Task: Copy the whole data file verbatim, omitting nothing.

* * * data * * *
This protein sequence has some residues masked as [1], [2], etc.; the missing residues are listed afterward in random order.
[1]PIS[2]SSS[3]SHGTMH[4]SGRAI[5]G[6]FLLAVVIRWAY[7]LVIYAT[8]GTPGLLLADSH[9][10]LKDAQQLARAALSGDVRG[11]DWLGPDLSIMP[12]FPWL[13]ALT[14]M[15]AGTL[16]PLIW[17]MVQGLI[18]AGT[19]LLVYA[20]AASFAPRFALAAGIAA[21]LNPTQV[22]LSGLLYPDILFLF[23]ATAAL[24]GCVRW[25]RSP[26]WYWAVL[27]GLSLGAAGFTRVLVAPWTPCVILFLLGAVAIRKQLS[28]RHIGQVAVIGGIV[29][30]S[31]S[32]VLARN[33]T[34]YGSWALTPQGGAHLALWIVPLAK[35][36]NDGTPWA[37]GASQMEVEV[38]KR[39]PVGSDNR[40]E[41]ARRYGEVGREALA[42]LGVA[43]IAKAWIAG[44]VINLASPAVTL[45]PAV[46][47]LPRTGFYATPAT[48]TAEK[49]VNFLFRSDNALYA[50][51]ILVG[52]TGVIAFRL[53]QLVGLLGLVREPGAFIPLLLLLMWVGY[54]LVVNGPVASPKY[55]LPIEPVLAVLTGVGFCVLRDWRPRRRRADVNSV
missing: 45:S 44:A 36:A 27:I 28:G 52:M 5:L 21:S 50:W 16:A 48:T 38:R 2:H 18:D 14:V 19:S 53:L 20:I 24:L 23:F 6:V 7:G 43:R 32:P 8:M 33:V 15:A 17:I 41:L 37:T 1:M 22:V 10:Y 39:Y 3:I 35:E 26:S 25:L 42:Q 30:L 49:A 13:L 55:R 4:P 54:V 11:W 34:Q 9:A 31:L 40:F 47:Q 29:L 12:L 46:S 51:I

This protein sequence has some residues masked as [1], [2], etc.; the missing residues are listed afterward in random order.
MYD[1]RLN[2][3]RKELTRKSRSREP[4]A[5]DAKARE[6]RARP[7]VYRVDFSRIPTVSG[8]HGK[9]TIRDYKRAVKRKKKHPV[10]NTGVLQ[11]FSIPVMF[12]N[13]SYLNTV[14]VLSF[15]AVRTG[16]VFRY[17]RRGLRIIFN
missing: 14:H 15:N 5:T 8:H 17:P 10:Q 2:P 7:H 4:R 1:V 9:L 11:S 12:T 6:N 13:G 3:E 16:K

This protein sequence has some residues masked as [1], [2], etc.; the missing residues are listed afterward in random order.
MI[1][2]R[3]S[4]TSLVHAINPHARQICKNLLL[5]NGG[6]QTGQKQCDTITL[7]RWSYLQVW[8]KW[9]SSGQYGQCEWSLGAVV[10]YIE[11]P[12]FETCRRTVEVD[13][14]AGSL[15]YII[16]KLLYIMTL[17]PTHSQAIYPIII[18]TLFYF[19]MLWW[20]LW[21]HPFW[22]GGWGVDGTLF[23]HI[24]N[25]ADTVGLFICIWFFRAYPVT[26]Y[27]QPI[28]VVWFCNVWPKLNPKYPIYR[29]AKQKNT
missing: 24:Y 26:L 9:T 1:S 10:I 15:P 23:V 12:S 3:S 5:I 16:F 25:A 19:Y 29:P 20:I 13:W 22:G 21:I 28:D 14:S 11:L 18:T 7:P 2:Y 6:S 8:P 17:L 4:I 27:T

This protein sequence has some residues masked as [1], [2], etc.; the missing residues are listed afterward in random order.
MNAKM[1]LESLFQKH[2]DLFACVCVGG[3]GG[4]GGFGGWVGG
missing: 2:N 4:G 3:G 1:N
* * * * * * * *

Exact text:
This protein sequence has some residues masked as [1], [2], etc.; the missing residues are listed afterward in random order.
[1]PIS[2]SSS[3]SHGTMH[4]SGRAI[5]G[6]FLLAVVIRWAY[7]LVIYAT[8]GTPGLLLADSH[9][10]LKDAQQLARAALSGDVRG[11]DWLGPDLSIMP[12]FPWL[13]ALT[14]M[15]AGTL[16]PLIW[17]MVQGLI[18]AGT[19]LLVYA[20]AASFAPRFALAAGIAA[21]LNPTQV[22]LSGLLYPDILFLF[23]ATAAL[24]GCVRW[25]RSP[26]WYWAVL[27]GLSLGAAGFTRVLVAPWTPCVILFLLGAVAIRKQLS[28]RHIGQVAVIGGIV[29][30]S[31]S[32]VLARN[33]T[34]YGSWALTPQGGAHLALWIVPLAK[35][36]NDGTPWA[37]GASQMEVEV[38]KR[39]PVGSDNR[40]E[41]ARRYGEVGREALA[42]LGVA[43]IAKAWIAG[44]VINLASPAVTL[45]PAV[46][47]LPRTGFYATPAT[48]TAEK[49]VNFLFRSDNALYA[50][51]ILVG[52]TGVIAFRL[53]QLVGLLGLVREPGAFIPLLLLLMWVGY[54]LVVNGPVASPKY[55]LPIEPVLAVLTGVGFCVLRDWRPRRRRADVNSV
missing: 45:S 44:A 36:A 27:I 28:G 52:M 5:L 21:S 50:W 16:A 48:T 38:R 2:H 18:D 14:V 19:S 53:L 20:I 24:L 23:F 6:V 7:G 43:R 32:P 8:M 33:V 15:A 17:I 41:L 37:T 1:M 22:V 10:Y 39:Y 3:I 35:E 26:S 25:L 42:Q 30:L 49:A 13:L 55:R 4:P 54:V 11:W 34:Q 9:A 31:L 40:F 47:Q 29:L 12:L 46:S 51:I

This protein sequence has some residues masked as [1], [2], etc.; the missing residues are listed afterward in random order.
MYD[1]RLN[2][3]RKELTRKSRSREP[4]A[5]DAKARE[6]RARP[7]VYRVDFSRIPTVSG[8]HGK[9]TIRDYKRAVKRKKKHPV[10]NTGVLQ[11]FSIPVMF[12]N[13]SYLNTV[14]VLSF[15]AVRTG[16]VFRY[17]RRGLRIIFN
missing: 14:H 15:N 5:T 8:H 17:P 10:Q 2:P 7:H 4:R 1:V 9:L 11:S 12:T 6:N 13:G 3:E 16:K

This protein sequence has some residues masked as [1], [2], etc.; the missing residues are listed afterward in random order.
MI[1][2]R[3]S[4]TSLVHAINPHARQICKNLLL[5]NGG[6]QTGQKQCDTITL[7]RWSYLQVW[8]KW[9]SSGQYGQCEWSLGAVV[10]YIE[11]P[12]FETCRRTVEVD[13][14]AGSL[15]YII[16]KLLYIMTL[17]PTHSQAIYPIII[18]TLFYF[19]MLWW[20]LW[21]HPFW[22]GGWGVDGTLF[23]HI[24]N[25]ADTVGLFICIWFFRAYPVT[26]Y[27]QPI[28]VVWFCNVWPKLNPKYPIYR[29]AKQKNT
missing: 24:Y 26:L 9:T 1:S 10:I 15:P 23:V 12:S 3:S 5:I 16:F 25:A 19:Y 29:P 20:I 13:W 22:G 21:I 28:D 14:S 11:L 18:T 7:P 2:Y 6:S 8:P 17:L 4:I 27:T

This protein sequence has some residues masked as [1], [2], etc.; the missing residues are listed afterward in random order.
MNAKM[1]LESLFQKH[2]DLFACVCVGG[3]GG[4]GGFGGWVGG
missing: 2:N 4:G 3:G 1:N